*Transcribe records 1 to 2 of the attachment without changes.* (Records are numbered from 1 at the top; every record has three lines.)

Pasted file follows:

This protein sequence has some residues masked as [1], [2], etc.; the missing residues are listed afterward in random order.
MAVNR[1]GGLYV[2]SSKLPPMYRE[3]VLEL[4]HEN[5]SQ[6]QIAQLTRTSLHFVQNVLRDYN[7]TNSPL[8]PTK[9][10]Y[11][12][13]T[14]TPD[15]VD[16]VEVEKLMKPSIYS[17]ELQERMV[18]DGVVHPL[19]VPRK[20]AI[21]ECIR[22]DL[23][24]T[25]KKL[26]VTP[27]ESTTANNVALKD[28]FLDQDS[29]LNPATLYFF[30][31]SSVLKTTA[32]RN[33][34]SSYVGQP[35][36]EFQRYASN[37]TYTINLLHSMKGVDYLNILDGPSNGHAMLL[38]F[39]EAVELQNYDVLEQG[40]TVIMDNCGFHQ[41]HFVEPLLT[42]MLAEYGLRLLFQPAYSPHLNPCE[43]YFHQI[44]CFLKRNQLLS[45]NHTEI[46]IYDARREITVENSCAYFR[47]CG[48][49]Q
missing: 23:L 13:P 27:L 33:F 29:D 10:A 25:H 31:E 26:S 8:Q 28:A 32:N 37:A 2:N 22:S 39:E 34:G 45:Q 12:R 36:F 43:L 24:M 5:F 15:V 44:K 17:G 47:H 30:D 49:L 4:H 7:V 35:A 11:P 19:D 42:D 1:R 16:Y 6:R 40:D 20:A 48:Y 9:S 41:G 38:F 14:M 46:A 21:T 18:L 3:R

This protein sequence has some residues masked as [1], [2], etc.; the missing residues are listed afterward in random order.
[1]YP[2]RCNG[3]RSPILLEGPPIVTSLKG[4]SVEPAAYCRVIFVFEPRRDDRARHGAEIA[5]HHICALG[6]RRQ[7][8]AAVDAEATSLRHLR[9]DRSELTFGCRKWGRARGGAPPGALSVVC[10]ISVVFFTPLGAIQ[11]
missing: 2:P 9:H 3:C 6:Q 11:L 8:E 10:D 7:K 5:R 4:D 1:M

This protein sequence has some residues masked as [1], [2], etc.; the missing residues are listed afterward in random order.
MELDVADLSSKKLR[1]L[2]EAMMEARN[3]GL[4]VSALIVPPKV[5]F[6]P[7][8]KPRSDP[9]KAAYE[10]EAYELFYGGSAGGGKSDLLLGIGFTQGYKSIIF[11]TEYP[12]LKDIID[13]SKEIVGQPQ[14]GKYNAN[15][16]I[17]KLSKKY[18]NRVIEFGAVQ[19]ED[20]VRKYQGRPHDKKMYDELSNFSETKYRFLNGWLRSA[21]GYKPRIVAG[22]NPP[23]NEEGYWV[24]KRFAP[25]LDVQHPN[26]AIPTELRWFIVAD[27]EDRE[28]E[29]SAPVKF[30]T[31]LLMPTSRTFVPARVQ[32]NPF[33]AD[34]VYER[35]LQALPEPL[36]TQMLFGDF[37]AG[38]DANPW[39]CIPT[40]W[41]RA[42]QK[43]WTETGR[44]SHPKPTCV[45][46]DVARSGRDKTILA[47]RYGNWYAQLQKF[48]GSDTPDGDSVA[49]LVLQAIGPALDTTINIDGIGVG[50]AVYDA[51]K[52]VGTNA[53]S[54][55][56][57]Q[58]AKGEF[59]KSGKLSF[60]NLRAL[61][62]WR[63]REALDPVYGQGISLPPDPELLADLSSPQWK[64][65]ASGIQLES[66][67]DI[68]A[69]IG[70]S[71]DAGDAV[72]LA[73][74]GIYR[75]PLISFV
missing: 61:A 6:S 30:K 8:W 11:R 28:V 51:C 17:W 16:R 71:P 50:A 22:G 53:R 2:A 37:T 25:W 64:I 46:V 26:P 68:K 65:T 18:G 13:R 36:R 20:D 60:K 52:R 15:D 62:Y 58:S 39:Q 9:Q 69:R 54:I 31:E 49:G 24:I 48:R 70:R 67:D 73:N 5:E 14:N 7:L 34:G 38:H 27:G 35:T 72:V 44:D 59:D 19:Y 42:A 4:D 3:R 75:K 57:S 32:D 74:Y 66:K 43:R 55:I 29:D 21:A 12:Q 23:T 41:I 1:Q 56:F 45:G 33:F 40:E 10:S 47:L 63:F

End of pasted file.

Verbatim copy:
This protein sequence has some residues masked as [1], [2], etc.; the missing residues are listed afterward in random order.
MAVNR[1]GGLYV[2]SSKLPPMYRE[3]VLEL[4]HEN[5]SQ[6]QIAQLTRTSLHFVQNVLRDYN[7]TNSPL[8]PTK[9][10]Y[11][12][13]T[14]TPD[15]VD[16]VEVEKLMKPSIYS[17]ELQERMV[18]DGVVHPL[19]VPRK[20]AI[21]ECIR[22]DL[23][24]T[25]KKL[26]VTP[27]ESTTANNVALKD[28]FLDQDS[29]LNPATLYFF[30][31]SSVLKTTA[32]RN[33][34]SSYVGQP[35][36]EFQRYASN[37]TYTINLLHSMKGVDYLNILDGPSNGHAMLL[38]F[39]EAVELQNYDVLEQG[40]TVIMDNCGFHQ[41]HFVEPLLT[42]MLAEYGLRLLFQPAYSPHLNPCE[43]YFHQI[44]CFLKRNQLLS[45]NHTEI[46]IYDARREITVENSCAYFR[47]CG[48][49]Q
missing: 23:L 13:P 27:L 33:F 29:D 10:A 25:H 31:E 26:S 8:Q 28:A 32:N 37:A 2:N 22:S 39:E 34:G 45:Q 12:R 36:F 43:L 24:M 5:F 15:V 44:K 17:G 47:H 30:D 49:L 4:H 7:V 35:A 11:P 19:D 42:D 1:R 16:Y 6:R 40:D 20:A 48:Y 9:S 41:G 38:F 14:M 46:A 21:T 18:L 3:R

This protein sequence has some residues masked as [1], [2], etc.; the missing residues are listed afterward in random order.
[1]YP[2]RCNG[3]RSPILLEGPPIVTSLKG[4]SVEPAAYCRVIFVFEPRRDDRARHGAEIA[5]HHICALG[6]RRQ[7][8]AAVDAEATSLRHLR[9]DRSELTFGCRKWGRARGGAPPGALSVVC[10]ISVVFFTPLGAIQ[11]
missing: 2:P 9:H 3:C 6:Q 11:L 8:E 10:D 7:K 5:R 4:D 1:M